Years ago, Marty Lange used to walk by the Uptown Theatre in downtown Sedalia and wish someone would restore the historic building and bring back the glitz of the Art Deco age. He is now project coordinator for the Uptown and realizing a longtime dream.

Lange, a 2000 graduate of Green Ridge High School, left Sedalia for a time, but returned to take a position at KDRO Radio last March. He’s been working on the theatre since August.

“Right after the (Missouri State) Fair I started going in and doing cleanup,” he said Friday afternoon. “I’ve been putting plans together with Meg (Liston) and SDDI (Sedalia Downtown Development Inc.) on how we want to approach this.

“It was kind of a timing thing,” he added. “When I was a senior in high school I wanted that theatre restored so bad I couldn’t stand it. I had my senior pictures taken in front of the building.”

He said at the time it didn’t look like this would ever happen.

“I was always told told by people around town ‘give up on that. That’s a pipe dream, the building’s falling apart,’” he said. “Years passed by and I’d come home from Tennessee and it would still be sitting there.”

When he decided to move back home to Sedalia he found out the building had been donated to Sedalia Downtown Development Inc. He didn’t hesitate. Lange called SDDI Administrator Meg Liston to see how he could help with the project.

“It’s going to be 80-years-old on June 10 of this year,” Lange noted. “This is the perfect time, so let’s just do it.”

Liston and Lange don’t believe the theatre will be open by June 10, but hope to have it ready by the end of 2016.

“We’ll be down the road,” Liston said.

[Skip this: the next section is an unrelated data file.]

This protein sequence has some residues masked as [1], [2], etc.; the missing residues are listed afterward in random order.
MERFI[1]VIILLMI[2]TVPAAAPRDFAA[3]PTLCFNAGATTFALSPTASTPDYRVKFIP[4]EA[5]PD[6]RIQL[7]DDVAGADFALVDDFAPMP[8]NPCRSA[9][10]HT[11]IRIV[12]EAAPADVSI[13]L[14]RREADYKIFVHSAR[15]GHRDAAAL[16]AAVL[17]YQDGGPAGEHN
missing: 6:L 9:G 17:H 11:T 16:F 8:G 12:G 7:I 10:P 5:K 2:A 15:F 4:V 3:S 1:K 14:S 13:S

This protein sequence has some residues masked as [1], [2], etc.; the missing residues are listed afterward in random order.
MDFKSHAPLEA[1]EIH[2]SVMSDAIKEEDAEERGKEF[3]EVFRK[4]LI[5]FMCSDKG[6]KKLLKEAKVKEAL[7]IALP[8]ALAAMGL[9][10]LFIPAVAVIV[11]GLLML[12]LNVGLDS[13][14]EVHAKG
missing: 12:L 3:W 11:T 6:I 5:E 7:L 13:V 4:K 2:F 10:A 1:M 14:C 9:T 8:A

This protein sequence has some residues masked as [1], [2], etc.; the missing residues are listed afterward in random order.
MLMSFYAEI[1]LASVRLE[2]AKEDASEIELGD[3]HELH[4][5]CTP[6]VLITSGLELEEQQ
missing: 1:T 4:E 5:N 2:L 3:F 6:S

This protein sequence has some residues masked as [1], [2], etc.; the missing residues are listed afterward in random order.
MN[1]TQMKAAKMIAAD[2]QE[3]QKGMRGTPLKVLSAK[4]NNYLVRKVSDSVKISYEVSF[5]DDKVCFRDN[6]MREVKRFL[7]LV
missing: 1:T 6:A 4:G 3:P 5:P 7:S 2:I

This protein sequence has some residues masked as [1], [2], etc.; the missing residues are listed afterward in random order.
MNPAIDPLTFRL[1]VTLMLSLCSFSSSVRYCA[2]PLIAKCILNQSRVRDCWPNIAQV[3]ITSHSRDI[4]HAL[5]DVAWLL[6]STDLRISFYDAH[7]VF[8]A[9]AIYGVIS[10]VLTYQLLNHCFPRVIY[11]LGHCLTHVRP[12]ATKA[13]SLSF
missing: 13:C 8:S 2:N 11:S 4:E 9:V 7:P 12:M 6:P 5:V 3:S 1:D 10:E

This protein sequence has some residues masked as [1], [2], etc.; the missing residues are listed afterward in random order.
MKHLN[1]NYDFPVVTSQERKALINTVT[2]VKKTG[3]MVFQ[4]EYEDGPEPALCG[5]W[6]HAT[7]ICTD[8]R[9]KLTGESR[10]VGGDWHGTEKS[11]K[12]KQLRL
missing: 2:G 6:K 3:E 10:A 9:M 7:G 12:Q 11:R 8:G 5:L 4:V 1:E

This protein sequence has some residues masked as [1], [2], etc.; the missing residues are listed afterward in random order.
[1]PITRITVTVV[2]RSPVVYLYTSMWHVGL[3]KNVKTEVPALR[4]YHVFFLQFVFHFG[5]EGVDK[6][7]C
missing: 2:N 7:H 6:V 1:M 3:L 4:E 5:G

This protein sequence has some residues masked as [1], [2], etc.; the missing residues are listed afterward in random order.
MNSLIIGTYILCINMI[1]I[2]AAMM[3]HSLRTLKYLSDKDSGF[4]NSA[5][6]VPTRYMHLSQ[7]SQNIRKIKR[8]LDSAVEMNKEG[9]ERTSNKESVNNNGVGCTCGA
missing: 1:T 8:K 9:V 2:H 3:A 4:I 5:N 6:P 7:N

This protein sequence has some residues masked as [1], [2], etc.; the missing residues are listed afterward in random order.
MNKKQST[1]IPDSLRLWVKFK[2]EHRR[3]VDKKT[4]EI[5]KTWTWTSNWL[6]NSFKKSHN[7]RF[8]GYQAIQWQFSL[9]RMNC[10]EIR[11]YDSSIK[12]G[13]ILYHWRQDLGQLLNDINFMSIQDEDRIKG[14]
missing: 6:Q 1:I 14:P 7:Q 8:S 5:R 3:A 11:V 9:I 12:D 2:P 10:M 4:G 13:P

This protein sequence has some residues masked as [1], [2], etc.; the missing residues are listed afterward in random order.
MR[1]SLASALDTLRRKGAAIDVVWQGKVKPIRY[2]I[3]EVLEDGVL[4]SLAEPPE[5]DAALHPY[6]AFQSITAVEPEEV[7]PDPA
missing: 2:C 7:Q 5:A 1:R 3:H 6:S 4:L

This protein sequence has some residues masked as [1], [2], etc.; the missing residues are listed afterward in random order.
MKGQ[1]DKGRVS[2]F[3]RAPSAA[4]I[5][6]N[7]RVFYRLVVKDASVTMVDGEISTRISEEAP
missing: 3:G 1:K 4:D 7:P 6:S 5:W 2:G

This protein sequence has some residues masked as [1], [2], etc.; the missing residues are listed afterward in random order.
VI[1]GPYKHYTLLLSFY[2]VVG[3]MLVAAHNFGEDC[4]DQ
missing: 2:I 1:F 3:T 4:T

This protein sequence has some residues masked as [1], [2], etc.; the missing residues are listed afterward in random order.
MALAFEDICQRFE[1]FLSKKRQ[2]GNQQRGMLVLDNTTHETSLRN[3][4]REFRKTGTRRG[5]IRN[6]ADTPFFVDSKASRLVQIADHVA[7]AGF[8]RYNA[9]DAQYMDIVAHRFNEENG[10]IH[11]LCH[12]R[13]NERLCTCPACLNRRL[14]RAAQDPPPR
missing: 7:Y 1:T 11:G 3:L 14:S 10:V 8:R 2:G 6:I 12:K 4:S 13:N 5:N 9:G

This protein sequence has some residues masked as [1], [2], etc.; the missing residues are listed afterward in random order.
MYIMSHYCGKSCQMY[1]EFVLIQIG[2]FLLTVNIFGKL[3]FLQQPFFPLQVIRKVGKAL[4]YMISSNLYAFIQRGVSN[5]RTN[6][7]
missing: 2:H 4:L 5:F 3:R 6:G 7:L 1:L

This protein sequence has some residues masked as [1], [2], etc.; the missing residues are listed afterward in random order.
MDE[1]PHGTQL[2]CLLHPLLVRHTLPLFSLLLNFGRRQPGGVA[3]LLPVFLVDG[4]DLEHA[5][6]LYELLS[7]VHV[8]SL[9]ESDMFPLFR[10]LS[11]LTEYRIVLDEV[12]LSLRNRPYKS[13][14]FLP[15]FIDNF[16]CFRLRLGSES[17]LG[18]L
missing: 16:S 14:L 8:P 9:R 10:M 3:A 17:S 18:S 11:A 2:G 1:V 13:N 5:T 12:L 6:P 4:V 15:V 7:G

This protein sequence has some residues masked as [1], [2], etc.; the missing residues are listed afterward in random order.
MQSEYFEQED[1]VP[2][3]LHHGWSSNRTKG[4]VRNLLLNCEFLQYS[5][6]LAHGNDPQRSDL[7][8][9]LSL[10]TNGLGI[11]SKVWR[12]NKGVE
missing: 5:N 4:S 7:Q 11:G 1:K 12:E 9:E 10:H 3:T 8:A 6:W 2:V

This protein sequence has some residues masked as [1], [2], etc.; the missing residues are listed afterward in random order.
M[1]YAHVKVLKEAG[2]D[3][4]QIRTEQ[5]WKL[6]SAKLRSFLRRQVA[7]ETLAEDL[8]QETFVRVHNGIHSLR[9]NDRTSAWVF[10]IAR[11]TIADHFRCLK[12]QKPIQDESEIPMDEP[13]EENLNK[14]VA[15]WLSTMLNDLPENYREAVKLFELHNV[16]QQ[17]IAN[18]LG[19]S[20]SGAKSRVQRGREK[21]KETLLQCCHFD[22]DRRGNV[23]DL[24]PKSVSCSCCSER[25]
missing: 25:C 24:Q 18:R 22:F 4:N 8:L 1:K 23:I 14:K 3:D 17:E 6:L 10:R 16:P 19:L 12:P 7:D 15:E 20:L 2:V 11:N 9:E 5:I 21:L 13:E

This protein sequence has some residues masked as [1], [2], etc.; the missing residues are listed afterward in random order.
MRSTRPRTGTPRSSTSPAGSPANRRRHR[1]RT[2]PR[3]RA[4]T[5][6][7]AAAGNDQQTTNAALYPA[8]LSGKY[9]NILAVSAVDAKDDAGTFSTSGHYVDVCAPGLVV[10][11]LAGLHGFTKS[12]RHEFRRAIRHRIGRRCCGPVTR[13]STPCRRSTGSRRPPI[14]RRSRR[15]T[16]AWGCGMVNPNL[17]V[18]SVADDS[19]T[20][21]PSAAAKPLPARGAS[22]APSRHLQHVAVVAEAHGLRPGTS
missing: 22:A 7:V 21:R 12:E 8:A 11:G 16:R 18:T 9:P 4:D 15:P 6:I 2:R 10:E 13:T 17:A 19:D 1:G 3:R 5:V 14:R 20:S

“I lived in Nashville for several years,” Lange said. “I saw the downtown redeveloping they had done in their tourist districts. I watched East Nashville completely metamorphosis from being a slum to being a very upscale, high-class community. That happened in less than a decade, from zero to 100.”

He said watching Nashville bloom made him think of Sedalia and all the potential and history his home had to offer.

“I thought, wow we can do this here,” he said. “We have so much history, so much heritage here. If we don’t preserve some of it, we lose a part of ourselves.

“To me, seeing this theater get done is more than just a way to provide some great entertainment to my community,” he added. “It’s a place that I hope people can walk in and the old folks can look around and feel like they are reunited with something …”

Liston added that the building has a lot of soul and history. She encouraged the public to help with the project by volunteering to work inside during the renovation.

“Just recently Marty took out the ceiling panels so we had work days to clean up a lot of that,” she added. “Definitely make contact with us and get your name on the list.”

She said they need to sweep and vacuum and also go through the theatre seats that have been saved.

“We need to get those cleaned up so they can be taken and refinished,” Liston said. “We are going to refinish some of them and put those in the balcony, and then buy new ‘old’ seats for the first floor. It’s a huge theatre, people don’t realize how much balcony there is.”